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The Other Side of the Island

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Earth Mother is always watching... And one brave girl is about to find out why. From New York Times bestselling author Allegra Goodman comes a post apocalyptic novel about love, loss, and the power of human choice.

Honor and her parents have been reassigned to live on Island 365 in the Tranquil Sea. Life is peaceful there, the color of the sky is regulated by Earth Mother, a corporation that controls New Weather, and it almost never rains. Everyone fits into their rightful and predictable place. . . .

Except Honor. She doesn't fit in, but then she meets Helix, a boy with a big heart and a keen sense for the world around them. Slowly, Honor and Helix begin to uncover a terrible truth about life on the Island: Sooner or later, those who are unpredictable disappear . . . and they don't ever come back.

288 pages, Paperback

First published September 4, 2008

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About the author

Allegra Goodman

32 books614 followers
Hello, Good Readers!

My new novel SAM is about a young girl's exuberance, wonder, and ambition as she comes of age.

Jenna Bush Hager picked SAM for her Today Show book club and said, "Sam is about as perfect of a coming-of-age story as I have ever read."

About me: I was born in Brooklyn, but I grew up in Honolulu.

I now live in Cambridge, MA and I own boots. In addition to writing fiction, I read a lot and teach on occasion. In my free time, I swim and walk around the city.

I have four children, now getting pretty grown up. My oldest son (an economist) reads everything. My second son (a law student and grad student in political theory) reads mostly non-fiction, although I try to get him to read novels. My third son (a college student) loves science fiction, fantasy, and history. My daughter (a college student and aspiring human centered designer) enjoys biography and novels--but only if they have exceptionally beautiful covers!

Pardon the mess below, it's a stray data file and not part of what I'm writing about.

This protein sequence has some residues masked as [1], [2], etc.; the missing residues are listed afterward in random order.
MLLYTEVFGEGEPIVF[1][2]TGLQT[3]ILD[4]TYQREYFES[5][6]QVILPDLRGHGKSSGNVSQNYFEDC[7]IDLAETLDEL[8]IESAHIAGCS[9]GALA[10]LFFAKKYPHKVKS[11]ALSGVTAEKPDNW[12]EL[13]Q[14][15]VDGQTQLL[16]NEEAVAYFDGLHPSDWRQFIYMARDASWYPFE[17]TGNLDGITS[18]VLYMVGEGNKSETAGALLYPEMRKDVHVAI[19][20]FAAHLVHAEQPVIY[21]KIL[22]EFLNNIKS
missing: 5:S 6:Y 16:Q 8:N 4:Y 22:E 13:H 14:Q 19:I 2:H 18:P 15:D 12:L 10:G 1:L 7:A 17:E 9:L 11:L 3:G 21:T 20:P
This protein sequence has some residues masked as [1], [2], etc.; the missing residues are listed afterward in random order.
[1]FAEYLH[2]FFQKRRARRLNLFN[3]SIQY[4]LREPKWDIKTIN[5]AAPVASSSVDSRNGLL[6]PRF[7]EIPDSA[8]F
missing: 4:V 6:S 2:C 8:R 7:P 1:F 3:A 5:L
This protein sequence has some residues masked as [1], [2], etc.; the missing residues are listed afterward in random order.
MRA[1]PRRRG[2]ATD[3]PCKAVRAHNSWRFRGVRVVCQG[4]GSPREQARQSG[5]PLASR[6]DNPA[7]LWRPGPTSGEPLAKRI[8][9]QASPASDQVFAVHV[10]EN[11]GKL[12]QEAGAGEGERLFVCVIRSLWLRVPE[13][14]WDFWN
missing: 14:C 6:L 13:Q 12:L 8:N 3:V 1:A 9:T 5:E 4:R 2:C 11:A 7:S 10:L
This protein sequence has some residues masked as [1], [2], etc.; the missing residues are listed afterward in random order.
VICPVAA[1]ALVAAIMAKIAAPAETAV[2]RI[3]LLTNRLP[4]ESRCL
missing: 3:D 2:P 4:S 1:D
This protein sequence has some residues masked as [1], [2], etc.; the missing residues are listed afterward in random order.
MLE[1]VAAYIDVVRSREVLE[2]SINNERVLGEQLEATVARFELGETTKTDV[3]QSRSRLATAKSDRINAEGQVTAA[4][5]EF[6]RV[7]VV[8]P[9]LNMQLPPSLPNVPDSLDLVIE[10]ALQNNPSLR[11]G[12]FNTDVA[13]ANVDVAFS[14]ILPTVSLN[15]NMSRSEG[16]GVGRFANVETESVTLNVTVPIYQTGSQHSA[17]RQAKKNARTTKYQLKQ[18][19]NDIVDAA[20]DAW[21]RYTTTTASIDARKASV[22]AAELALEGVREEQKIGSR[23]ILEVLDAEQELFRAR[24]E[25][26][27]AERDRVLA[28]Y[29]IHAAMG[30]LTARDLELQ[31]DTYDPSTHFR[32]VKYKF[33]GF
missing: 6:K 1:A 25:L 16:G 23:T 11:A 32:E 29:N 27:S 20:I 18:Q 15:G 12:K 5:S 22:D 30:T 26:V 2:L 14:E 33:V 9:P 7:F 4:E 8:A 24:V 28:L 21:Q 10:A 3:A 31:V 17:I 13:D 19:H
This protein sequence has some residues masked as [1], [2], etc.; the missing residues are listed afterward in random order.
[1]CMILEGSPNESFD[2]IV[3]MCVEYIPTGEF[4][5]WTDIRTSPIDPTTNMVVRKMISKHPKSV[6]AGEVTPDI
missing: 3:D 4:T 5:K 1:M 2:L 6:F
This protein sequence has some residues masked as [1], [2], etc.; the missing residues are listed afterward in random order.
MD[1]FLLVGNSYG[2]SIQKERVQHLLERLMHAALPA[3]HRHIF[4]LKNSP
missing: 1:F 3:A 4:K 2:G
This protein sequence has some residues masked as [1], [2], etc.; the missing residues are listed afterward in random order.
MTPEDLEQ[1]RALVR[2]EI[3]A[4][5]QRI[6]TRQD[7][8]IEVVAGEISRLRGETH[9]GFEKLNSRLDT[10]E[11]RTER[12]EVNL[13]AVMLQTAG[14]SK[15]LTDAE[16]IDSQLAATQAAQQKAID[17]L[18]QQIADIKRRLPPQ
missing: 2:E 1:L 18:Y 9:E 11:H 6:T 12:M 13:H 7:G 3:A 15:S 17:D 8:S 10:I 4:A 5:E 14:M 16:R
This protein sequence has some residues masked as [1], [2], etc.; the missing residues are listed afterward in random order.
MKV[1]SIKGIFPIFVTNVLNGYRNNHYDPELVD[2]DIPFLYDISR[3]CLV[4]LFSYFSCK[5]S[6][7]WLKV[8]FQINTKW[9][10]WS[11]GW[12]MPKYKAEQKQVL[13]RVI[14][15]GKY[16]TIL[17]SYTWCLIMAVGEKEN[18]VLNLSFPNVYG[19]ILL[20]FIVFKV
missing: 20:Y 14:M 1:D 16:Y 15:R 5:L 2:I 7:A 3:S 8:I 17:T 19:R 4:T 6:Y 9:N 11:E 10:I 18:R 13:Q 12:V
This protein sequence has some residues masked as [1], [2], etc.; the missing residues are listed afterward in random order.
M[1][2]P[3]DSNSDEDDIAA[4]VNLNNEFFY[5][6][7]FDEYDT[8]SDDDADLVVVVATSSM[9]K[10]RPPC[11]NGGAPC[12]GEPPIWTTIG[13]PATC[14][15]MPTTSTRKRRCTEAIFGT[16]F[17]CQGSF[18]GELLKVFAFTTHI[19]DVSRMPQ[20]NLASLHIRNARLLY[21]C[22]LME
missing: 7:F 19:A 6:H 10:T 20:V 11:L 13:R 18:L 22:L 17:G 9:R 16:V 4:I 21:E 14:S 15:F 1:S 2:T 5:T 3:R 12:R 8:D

I read fiction, biography, history, poetry, and books about art. I also enjoy discovering new authors in translation.

When I was a seven-year-old living in Hawaii, I decided to become a novelist--but I began by writing poetry and short stories.

In high school and college I focused on short stories, and in June, 1986, I published my first in "Commentary."

My first book was a collection of short stories, "Total Immersion."

My second book, "The Family Markowitz" is a short story cycle that people tend to read as a novel.

Much of my work is about family in its many forms. I am also interested in religion, science, the threats and opportunities of technology, and the exploration of islands, real, and imaginary.

My novel, "Kaaterskill Falls" travels with a group of observant Jews to the Catskill Mountains.

"Intuition" enters a research a lab, where a young post-doc makes a discovery that excites everybody except for one skeptic--his ex-girlfriend.

A rare collection of cookbooks stars in my novel, "The Cookbook Collector."

A girl named Honor tries to save her mother in my dystopian YA novel, "The Other Side of the Island."

With Michael Prince, I have co-authored a supercool writing textbook! If you teach composition, take a look at "Speaking of Writing: a Brief Rhetoric."

If you'd like to learn more about me and about each of my books, check out my website:


Find me on Facebook:


Or on Instagram:


And of course, you can check out the reviews I post here on Goodreads!

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Displaying 1 - 30 of 601 reviews
Profile Image for Laura.
773 reviews47 followers
April 7, 2009
I'm harsher on this than other books, simply because these types of novels are my favorite, dystopian world building, coming of age, growing to realize that what you've been told your entire life is wrong...

This fell flat for me. I almost felt like I didn't know what story the author was telling. Is this the parent's story, or the child's story? I never felt invested in either. I kept feeling angry at the parents, recklessly putting their children's lives in danger, in most circumstances I admire the character who plays within the rules, and takes those rules and slightly bends them to his or her own benefit. Not the couple who ignore the rules and then get plucked out of their children's lives leaving them to fend for themselves.

I saw very little character growth in Honor, her as a ten year old and her as a fourteen year old were the same. Too much of the book felt like "here is an example of why the society is bad" "hey look an incidence of control", the society was never shown as evil, and instead of realistic subtlety, it just felt not fully fleshed out. I had a hard time believing that these "orderlies" were fully brainwashed into doing complex tasks with no rebellion, but Pamela could send a code in base two to her daughter. The ending wrapped up very quickly and easily, with no sense to me of immediate danger.